8. Rey beat Kylo in TFA because JJ Abrams wrote/directed it that way. That's it. Anything and everything else is just reading into it. Movies are not made by strictly adhering to setting lore or setting logic set up. Usually it tries to stay within the realm of "realistic" but erring on the side of interesting. And some fans will find some things more believable than others or fault the story making for not including some elements etc and others will read bad motives into those doing it. This is the nature of fandom since forever. This argument will never end and never go anywhere, never convince anyone of anything.
  9. Those are some really good ideas - involving choices and skill checks. That kind of stuff didn't really occur to me. Why not? I guess the lazy answer is that this isn't what we see in the movies. Though now that you mentioned it there is some cadet training in Star Wars Rebels that does stuff like this - though the narrative device isn't "training" but Ezra infiltrating and spying but it's still a great example. I also haven't give it a lot of thought. It's something I might make use of in my current game.
  10. Good point. I think it comes down to that form because to make a game engaging and interesting (especially sustaining it) the player has to be making choices (typically leading to skill checks). Choices have to have an effect on the game and success/failure has to have some consequence. I think that's why training gets boiled down to exposition - where are the choices? And even just having a series of skill checks for things being trained (athletics, discipline, resilience, coordination, Force Power check, etc) isn't as interesting if they're not really associated with choices. Seems like the key to making training engaging is that - like all other encounters - they involve some dilemma or challenge to work around or through. Even the training scene in V doesn't really do this - look is making all sorts of skill checks but he's not really making choices except for the cave (same with Rey in VIII). Although an excellent deleted scene from VIII does offer an interesting training scene with a choice (it has the "lost" lesson where Luke teaches Rey about the Jedi perspective on balance and she runs off to "save" the village of Caretakers). Though this scene didn't necessarily involve any skill checks the character making the choice to do something (or not) given a moral dilemma makes for a powerful training encounter - so having choices is more engaging than just skill checks (not that you have to pick one or the other).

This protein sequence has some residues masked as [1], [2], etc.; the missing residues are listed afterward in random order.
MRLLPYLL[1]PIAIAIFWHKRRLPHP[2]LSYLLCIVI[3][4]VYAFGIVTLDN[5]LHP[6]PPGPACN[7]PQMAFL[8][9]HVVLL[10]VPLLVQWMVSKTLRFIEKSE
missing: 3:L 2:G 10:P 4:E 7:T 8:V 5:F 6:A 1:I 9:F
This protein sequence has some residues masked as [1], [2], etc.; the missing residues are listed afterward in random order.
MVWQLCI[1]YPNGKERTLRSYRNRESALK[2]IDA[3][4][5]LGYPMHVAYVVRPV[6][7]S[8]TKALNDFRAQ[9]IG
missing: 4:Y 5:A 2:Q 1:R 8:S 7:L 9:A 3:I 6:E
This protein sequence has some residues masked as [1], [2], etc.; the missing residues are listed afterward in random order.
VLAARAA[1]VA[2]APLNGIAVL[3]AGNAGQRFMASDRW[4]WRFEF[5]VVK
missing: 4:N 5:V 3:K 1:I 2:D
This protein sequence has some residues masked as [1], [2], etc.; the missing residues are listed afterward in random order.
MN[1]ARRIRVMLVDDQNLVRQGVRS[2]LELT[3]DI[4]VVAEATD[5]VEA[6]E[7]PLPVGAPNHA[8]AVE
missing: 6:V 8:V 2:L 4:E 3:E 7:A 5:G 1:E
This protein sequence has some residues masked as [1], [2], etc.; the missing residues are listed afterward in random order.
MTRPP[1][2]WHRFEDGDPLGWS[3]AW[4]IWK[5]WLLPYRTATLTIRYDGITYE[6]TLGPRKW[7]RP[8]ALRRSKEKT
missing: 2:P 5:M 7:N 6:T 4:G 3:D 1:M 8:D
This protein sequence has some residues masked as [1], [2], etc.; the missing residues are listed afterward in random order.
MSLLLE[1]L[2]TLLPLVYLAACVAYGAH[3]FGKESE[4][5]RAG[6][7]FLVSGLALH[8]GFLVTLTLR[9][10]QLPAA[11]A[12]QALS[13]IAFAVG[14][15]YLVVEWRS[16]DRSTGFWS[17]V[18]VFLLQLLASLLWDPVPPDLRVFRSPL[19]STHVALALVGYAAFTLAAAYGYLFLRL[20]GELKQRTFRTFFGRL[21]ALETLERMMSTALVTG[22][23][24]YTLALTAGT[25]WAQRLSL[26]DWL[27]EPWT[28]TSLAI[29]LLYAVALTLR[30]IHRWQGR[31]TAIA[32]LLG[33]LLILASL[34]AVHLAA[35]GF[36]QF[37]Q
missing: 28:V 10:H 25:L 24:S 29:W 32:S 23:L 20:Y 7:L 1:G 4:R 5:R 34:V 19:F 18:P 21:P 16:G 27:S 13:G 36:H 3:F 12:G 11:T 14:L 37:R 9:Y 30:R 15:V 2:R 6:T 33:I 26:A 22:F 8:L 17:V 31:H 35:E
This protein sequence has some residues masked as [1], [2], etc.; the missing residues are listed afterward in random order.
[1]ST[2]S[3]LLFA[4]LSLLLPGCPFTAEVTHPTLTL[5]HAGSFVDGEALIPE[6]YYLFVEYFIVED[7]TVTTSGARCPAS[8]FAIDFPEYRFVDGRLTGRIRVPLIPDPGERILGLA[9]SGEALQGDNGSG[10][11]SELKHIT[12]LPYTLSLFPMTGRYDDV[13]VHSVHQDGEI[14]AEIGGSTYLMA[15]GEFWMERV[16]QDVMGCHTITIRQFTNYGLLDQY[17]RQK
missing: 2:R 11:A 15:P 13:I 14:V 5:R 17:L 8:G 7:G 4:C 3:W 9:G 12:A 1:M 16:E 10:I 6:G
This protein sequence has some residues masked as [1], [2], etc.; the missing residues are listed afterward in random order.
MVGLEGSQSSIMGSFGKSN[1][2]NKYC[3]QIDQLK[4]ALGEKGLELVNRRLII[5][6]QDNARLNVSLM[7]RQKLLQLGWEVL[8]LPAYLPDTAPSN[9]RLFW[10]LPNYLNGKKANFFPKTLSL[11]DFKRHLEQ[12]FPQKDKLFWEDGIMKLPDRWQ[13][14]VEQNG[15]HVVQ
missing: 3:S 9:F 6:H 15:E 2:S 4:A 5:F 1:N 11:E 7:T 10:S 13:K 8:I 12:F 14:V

11. This regards an exchange we had (I know you're making it more generalized here but I'll respond specifically) but I wasn't confused at how it could possibly done at the table (in fact my question had several "you mean X?" statements to it that ended up being what you answered) it was more how do you make that more interesting and engaging than just a single check. Nexus of Power and Disciples of Harmony have lots of stuff (basically creating challenges and entire encounters out of mentoring/training sessions that involve a series of skill checks and decisions). The context of this conversation was how much (and how best to include) training in a game and a side-bar of that with the assumption that a player was interested in playing it up more and the training playing a bigger role in character/story development. Assuming that they may very well be interested in single-check events peppered throughout a session or campaign leading them along.
  12. If you're looking for an online game go to to this sub-forum where the local online games are run. https://community.fantasyflightgames.com/forum/431-star-wars-force-and-destiny-beginner-game/ I think some are accepting new players. https://community.fantasyflightgames.com/topic/295422-lfp-trials-of-the-jedi/